9] observed the seepage flow and identified three stages of suffusion: (1) the “dancing-like movement of particles” stage, during which initial signal demonstrating that the suffusion had begun; (2) the “slight but general movement of particles” stage, during which suffusion kept developing and formed the shape of the “pipe” started stretching towards the upstream, and (3) the “strong general piping of particles” stage, where the soil particles were strongly moving out of the soil fabric.

Wan and Fell [

1] gave similar characterizations. They identified the flow at the outlet as “clear”, “cloudy”, and “very cloudy” by manually observing and recording, because the degree of turbidity indicated the degree of suffusion, just like the judgment shown in Skempton and Brogan [

9]. The “clear” flow indicated no suffusion and other conditions meant erosion at different stages. The soil samples were evaluated as internally unstable when the stage of “slight but general movement of particles” or “cloudy” flow was reached below the hydraulic gradient of a manually fixed value which was set as the critical one (e.g., 0.7 mentioned in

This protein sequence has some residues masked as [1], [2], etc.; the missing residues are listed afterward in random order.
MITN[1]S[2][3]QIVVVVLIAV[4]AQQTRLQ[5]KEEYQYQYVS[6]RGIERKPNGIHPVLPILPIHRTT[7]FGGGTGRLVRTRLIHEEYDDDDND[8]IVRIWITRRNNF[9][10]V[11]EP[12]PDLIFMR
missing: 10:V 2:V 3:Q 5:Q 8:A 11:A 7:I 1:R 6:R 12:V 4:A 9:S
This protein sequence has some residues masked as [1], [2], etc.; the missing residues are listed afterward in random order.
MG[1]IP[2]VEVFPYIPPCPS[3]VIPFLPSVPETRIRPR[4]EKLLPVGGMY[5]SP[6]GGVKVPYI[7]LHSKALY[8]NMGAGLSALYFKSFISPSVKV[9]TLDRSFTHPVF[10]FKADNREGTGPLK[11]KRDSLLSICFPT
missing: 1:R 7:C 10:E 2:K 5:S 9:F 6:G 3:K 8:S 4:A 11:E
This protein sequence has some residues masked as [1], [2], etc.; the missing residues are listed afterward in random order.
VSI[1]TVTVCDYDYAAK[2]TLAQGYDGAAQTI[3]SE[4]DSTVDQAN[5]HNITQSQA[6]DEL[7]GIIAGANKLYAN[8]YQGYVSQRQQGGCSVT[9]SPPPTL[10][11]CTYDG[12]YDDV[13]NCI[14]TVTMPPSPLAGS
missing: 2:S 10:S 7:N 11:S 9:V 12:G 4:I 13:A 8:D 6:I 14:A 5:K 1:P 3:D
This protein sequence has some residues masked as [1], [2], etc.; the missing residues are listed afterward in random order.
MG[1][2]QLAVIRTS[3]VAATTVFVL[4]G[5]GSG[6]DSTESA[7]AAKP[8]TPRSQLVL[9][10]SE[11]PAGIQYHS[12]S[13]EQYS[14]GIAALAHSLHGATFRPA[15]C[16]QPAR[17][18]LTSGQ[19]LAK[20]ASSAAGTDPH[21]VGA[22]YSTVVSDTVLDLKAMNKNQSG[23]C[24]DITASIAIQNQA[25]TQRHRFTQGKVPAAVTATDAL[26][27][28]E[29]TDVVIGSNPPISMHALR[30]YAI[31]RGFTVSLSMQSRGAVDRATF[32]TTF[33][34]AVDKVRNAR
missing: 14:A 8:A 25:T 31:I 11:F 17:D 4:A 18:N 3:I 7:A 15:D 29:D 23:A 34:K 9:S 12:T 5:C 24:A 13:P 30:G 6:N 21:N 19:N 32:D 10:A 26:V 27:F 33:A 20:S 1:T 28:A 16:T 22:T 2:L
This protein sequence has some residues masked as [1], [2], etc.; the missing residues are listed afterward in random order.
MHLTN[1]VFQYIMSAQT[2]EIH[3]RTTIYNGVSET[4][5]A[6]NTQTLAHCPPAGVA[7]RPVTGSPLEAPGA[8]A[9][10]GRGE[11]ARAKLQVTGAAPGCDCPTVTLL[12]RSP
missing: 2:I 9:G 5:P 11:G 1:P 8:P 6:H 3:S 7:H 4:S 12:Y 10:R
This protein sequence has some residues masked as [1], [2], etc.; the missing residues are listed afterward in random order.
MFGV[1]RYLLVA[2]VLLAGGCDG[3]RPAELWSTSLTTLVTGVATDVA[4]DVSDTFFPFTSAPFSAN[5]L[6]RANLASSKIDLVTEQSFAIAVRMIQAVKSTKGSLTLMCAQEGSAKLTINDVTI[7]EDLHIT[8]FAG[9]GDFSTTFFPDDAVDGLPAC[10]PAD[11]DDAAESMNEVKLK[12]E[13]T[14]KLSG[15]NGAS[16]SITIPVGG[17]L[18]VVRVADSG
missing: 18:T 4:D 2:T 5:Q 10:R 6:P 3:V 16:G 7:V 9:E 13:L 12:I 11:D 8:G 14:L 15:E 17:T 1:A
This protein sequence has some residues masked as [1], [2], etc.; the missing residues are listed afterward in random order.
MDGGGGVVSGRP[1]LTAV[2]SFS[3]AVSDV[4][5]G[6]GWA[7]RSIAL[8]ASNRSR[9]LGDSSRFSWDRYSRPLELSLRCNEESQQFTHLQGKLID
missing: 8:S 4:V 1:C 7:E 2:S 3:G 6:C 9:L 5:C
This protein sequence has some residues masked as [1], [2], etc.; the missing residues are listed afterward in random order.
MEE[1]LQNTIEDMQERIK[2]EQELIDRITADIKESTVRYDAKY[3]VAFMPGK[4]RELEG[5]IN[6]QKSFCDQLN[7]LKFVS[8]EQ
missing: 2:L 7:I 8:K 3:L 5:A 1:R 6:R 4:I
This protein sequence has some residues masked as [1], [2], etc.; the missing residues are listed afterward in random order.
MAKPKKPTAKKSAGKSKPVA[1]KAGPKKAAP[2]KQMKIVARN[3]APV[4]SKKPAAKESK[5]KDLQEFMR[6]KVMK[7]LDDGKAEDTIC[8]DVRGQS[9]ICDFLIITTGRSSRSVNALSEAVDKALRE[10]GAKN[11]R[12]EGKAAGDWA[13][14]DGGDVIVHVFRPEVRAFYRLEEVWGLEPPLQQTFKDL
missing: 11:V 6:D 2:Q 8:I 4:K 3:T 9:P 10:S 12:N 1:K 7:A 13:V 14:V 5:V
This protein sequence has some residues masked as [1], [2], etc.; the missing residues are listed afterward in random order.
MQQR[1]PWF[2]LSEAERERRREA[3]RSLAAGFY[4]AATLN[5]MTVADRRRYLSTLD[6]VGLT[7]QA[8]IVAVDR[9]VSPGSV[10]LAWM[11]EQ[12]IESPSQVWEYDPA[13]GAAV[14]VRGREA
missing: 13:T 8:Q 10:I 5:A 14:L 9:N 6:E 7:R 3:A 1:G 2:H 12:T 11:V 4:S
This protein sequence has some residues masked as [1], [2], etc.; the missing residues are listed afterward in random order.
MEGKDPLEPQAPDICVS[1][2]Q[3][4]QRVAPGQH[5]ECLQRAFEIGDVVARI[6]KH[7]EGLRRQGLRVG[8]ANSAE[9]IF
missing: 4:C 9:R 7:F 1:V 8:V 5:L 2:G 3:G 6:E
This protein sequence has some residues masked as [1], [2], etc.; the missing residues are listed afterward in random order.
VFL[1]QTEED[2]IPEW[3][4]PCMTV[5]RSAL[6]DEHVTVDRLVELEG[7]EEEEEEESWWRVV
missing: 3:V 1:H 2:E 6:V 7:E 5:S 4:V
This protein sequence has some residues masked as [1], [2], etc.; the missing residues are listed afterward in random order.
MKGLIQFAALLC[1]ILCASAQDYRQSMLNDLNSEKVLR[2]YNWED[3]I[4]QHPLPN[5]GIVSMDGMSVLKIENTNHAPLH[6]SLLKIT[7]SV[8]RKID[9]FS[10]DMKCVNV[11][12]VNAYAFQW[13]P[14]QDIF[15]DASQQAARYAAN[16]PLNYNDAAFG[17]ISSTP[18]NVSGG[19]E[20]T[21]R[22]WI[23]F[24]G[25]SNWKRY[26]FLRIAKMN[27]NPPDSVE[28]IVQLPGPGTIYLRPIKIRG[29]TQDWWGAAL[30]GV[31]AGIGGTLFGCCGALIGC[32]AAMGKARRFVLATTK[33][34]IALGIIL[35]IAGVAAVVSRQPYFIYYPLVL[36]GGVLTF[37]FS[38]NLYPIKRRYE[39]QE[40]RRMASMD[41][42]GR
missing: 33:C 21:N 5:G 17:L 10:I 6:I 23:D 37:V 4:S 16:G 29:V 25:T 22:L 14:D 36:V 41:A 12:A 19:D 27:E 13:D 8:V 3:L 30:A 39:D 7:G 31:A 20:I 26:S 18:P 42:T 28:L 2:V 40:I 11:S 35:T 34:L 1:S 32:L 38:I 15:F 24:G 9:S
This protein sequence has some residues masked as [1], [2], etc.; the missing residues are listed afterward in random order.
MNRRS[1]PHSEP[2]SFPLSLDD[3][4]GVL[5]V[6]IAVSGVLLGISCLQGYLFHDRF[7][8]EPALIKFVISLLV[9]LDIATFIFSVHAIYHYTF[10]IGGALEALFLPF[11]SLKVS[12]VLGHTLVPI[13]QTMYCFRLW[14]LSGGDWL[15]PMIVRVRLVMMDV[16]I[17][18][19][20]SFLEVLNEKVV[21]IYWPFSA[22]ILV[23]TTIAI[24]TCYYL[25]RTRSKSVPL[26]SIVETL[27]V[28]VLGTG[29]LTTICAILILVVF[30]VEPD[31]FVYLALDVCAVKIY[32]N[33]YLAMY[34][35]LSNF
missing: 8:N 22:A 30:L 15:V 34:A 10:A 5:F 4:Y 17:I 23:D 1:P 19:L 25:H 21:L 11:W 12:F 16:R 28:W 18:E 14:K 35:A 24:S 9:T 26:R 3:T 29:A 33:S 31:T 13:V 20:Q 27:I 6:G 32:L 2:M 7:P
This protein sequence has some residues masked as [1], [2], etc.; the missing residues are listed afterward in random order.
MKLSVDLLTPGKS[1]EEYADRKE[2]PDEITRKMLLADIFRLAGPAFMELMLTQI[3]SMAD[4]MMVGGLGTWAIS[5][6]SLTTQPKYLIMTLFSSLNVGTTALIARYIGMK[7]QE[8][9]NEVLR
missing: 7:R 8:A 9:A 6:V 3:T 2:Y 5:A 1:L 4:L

Section 1).

#### 3.1.3. Soil Samples

Skempton and Brogan [

9] used three different samples of non-cohesive soils and reported three runs of data, namely Runs A, B, C, respectively. In comparison, Wan and Fell [

1] presented 18 runs of experimental data with 14 soil samples (upward flow tests only), their soils contained a portion of cohesive particles (diameter

d < 0.02 mm). The maximum soil diameter was

d = 30 mm. Both gap-graded soils and continuous-graded soils were used in the experiments. (see

Figure 6).

The definition of gap-graded soils varies in different studies. However, among them, most gap-graded soils have irregular shapes. For instance, a horizontal part of the curve could be graded from 0.02 mm to 2 mm. Otherwise the soils are defined as continuous-graded.